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9th September, 2014

The announcement that Colombia, Uruguay and Chile will introduce a SOGI resolution through the Human Rights Council at the Global level complements efforts like South Africa, Norway and Brazil in the pass and complements the UN resolution on Extrajudicial killings. Talks about engaging the Commonwealth system to advance the decriminalisation process and the success of Africans in their pursuit of getting approved, a resolution on violence and the tremendous success at the OAS since 2008 to advance systems specifically, and LGBT rights in particular, can be summed up in one sentence. Improved policy norming through political engagement  on L.G.B.T rights as human rights is getting better. However, the harmonization at the Global level into regional and national responses have not translated well in clear resource support, accessing regional systems, cultivating activists in the South and building leadership at the grassroots level.

UniBAM had the chance to attend a Global meeting at Wilton Park, in London to refined understanding of policy engagements and learned that there was a discussion to look at L.G.B.T rights advancement as a development issue,  that  strategies defer from country to country, that some global organization believe in decriminalization as  a strategy was a top priority, that international organizations are using platform issues to build coalition and support at the UN Commission on the Status of Women, at the MDG’s negotiations, in Small Island Development negotiations, through the International Conference on Population and Development.

These documents and initiatives, however, depends on trick-down policy strategy and  are created and approved in an environment where LGBT advocates may work in weak regional and national responses with little or no resources to give life to these efforts, where rights enforcement and protection mechanism are insufficient, where civil society organizations are not always rushing to the side of the LGBT community to advocate for hate crime and hate speech legislation, where governments are not rushing to lead in approving anti-discrimination protection,  where not every region and country in the world has a a strong LGBT organization, where free media maybe a big problem in some countries in the South and where LGBT advocates are not always rushing to be  visible as fundamentalism rears its ugly head to oppose concerns. 
The next discovery at these meeting is that knowledge mobilisation has value in the hands of  an advocate who has a clear vision to advance social change. When technical persons who can do socio-economic research on the cost of  discrimination mesh with funders, activists on the ground,political leaders with experience in the international community and can share strategies about building support and coalition. It all has a long-term value in institutional strengthening, driving evidence–base advocacy. Knowledge mobilisation is a long-term investment in institution-building that can affect all citizens when done right.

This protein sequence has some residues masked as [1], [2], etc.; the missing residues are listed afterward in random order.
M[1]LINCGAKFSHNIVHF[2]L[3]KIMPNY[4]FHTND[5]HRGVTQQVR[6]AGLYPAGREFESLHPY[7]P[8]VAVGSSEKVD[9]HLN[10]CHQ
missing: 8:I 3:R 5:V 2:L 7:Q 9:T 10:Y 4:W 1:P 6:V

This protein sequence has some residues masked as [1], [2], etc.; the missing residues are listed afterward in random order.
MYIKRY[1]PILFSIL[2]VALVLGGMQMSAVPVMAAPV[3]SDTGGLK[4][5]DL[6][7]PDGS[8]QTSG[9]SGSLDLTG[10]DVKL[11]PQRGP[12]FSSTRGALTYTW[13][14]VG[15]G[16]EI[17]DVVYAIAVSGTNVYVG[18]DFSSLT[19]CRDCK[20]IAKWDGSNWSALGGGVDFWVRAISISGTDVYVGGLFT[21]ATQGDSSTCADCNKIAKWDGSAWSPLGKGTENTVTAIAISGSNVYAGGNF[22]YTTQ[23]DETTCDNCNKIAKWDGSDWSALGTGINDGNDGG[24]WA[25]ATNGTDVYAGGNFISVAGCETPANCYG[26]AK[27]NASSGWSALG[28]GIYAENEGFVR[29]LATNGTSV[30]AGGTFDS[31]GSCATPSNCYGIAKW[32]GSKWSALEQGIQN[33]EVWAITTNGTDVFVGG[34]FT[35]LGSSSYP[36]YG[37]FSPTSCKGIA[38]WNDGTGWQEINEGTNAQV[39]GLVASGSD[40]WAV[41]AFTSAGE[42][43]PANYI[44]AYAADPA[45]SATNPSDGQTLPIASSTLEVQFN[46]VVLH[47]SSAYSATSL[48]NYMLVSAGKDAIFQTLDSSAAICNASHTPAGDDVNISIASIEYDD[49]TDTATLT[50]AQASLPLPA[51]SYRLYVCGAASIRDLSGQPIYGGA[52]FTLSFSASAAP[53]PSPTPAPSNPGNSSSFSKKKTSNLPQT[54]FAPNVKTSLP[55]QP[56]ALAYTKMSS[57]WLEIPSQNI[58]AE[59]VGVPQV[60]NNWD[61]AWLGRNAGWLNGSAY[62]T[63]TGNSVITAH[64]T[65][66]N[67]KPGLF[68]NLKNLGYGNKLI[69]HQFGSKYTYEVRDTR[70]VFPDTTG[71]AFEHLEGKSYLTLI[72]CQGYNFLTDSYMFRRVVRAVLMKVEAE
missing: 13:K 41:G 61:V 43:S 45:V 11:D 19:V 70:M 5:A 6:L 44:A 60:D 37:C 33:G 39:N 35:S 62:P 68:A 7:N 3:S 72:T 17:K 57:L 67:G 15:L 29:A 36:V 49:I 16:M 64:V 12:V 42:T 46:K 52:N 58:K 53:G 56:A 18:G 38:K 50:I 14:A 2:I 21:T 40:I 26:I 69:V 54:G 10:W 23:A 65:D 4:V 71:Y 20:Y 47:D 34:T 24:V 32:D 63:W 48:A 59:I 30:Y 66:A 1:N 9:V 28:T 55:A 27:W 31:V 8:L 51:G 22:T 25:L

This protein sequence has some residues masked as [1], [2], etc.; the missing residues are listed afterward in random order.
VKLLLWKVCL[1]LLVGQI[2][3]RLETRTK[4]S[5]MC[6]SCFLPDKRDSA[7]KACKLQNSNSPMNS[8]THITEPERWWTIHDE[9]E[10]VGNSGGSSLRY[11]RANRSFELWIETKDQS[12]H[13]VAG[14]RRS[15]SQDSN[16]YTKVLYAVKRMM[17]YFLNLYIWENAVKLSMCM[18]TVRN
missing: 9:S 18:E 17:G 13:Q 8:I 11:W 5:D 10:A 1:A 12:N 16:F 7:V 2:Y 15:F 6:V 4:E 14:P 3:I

The Word Conference in Toronto is an example of creating a knowledge mobilisation space to share regional and national responses to an audience not familiar with activists work on LGBT issues in the South. Belize, India, Uganda, Bostwana, Kenya showed up at the Envisioning conference along with their Caribbean counterparts who had their own forum discussion at Yverson University. What we have learn in Belize is that only the LGBT community can tell their story that incorporate human dignity with resistance. Of note, Belize had exactly 5 seconds to prepare its presentation on its OAS experience, leveraging its decriminalisation experience as its response to the far right in Belize and the currently evolving CFLAGS brewing in the Caribbean region. We had two other panels at the world conference on Story telling and our decriminalisation work. We had never represented so well and for the first time at the Toronto World Pride Conference in June of this year.

What is clear, is Belize is taking advantage of its international spaces to educate the international community about its LGBT challenges and evolving national tone, as UniBAM awaits the Supreme Court decision. Along the way, learning that public education nationally has equal value as it does internationally to galvanise support, reshape institutional knowledge and rebuilding national reputation. Belize was also represented  at a Human Dignity Trust meeting in London, on September 4th that allowed a sharing of ideas about our internet campaign, our responses in building public support through our wristband distribution and conducting research on our opponents. A process proving, where supporters will not show up at a large protest, they will show support through symbolism and social media.

The harmonization effort internationally, is affected and driven by activists who do takes advantage of international, hemispheric, regional and national  mechanisms, understanding that personal security will be challenged, political mapping important, but resource mobilization essential. Harmonization is opportunistic, sometimes narrow in scale and guided by facilitators, cultivators. donors and activists who shape responses according to need.  The struggle will be to understand that activism is under pressure in the South to move faster, as marriage equality advances and merged with a basic desire for social and economic protection in a way that seems menacing by the far right. What we know is that L.G.B.T advancement is affected by corruption in Africa, political resistance in the Caribbean, L.G.B.T leadership capacity and visibility. What will the national landscape look like in Belize after the Supreme Court decision? How will the region respond? We simply don’t know!